Plenary 1 Concept Note - United Nations Alliance of Civilizations

The Sixth Global Forum of the United Nations Alliance of Civilizations
Bali, Indonesia, 28-30 August 2014
Concept Note of Plenary Session One
Unity in Diversity: Celebrating Diversity for Common and Shared Values
"Unity in diversity" refers to the idea that is it possible to attain unity without resorting to
uniformity and that diversity does not necessarily lead to divisions. This maxim has been
used by a number of nations, organizations and movements over the course of the last few
centuries. Some have been or are able to live successfully under this adage while most are
still struggling. Given inequalities in development opportunities, widespread economic
problems, snowballing globalization, and increasing cross-border movements, there are
growing concerns that diversity can breed fragmentation and labelling, which, in turn,
fosters identity politics.
At the same time, it is widely recognized that assimilation is not a solution and that we need
to move beyond mere tolerance. However, appreciation of diversity as something that
enriches humanity and acceptance that diversity is not an obstacle to cohesion remains a
widespread challenge.
One way to address this challenge is to organize a nation or a society around shared values.
These shared values can translate into a shared framework for belonging to a society or a
nation. In other words, shared values shape how individuals behave in a group, the norms
they use, what they expect of each other, etc. Respect for these values becomes an
organizing core, the base of a shared identity, for a body of citizens that can be quite
diverse. Such an approach allows groups within a society or a nation to keep certain traits
such as habits, beliefs, history, a native language, etc. that link them to their specific identity
while clearly belonging to a larger group that shares common values. This dual belonging
can be quite potent as it allows people to contribute, in their own ways, to a common
endeavour (or a joint project to build as a collective) that can quite easily evolve over the
years and be transmitted from generation to generation. Educational institutions, Media
outlets, Youth People and Migrants all have role to play in promotion this common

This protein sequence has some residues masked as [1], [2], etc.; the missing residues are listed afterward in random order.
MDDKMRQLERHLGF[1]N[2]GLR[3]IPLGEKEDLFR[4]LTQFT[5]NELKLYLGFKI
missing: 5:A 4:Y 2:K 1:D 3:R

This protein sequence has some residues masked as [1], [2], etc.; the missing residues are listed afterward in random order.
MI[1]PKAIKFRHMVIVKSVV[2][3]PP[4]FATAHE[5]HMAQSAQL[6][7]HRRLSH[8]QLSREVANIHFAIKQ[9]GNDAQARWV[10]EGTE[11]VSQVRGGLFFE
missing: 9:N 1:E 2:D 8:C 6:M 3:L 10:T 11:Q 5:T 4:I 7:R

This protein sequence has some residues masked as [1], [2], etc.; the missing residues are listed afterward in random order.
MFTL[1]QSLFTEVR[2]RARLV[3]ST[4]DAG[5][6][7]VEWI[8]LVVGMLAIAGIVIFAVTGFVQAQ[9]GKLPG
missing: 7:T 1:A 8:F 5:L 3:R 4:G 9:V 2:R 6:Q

endeavour and fostering adherence to it. By engaging all segments of the population, one
provides opportunities for common experiences that can reinforce adherence to shared
values and commitment to the common good.
In order to demonstrate that a country’s diversity tapestry can be the perfect backdrop for
unity, these shared values should be reflected in public institutions and governmental
policies. Public endorsement of these shared values represents a potent tool to fight
discrimination and nurture positive relationships between different segments of the
population. Civic education can also contribute significantly to conveying the importance of
shared values and demonstrating that this can be successfully implemented.
Suggested Questions
 Other than the shared values approach, what are some other ways in which nations and
societies can build unity while celebrating their diversity?
 What are some of preconditions necessary to move toward Unity in Diversity within a
society or a nation?
 What can we learn from successful and unsuccessful applications of the shared values
approach? What are some of the lessons learned from organizations, movements or
nations that have strived to apply the Unity in Diversity maxim?
 How can the shared values approach be translated into national policies?
 Mr. Graziano da Silva, DG FAO
 Prof Farhan Nizami, Oxford Center for Islamic Studies
 Prof. Candido Mendes, UNAOC Ambassador
 Dr. Kamar Oniah binti Kamaruaman, Director, International Center for AOC in Malaysia
 Mr. Bill McAndrews, VP for Corporate Communications BMW Group Global
 Dr. BK Modi, Global Citizen Forum
 Moderator: Nihal Saad, Spokesperson for the UN High Representative for UNAOC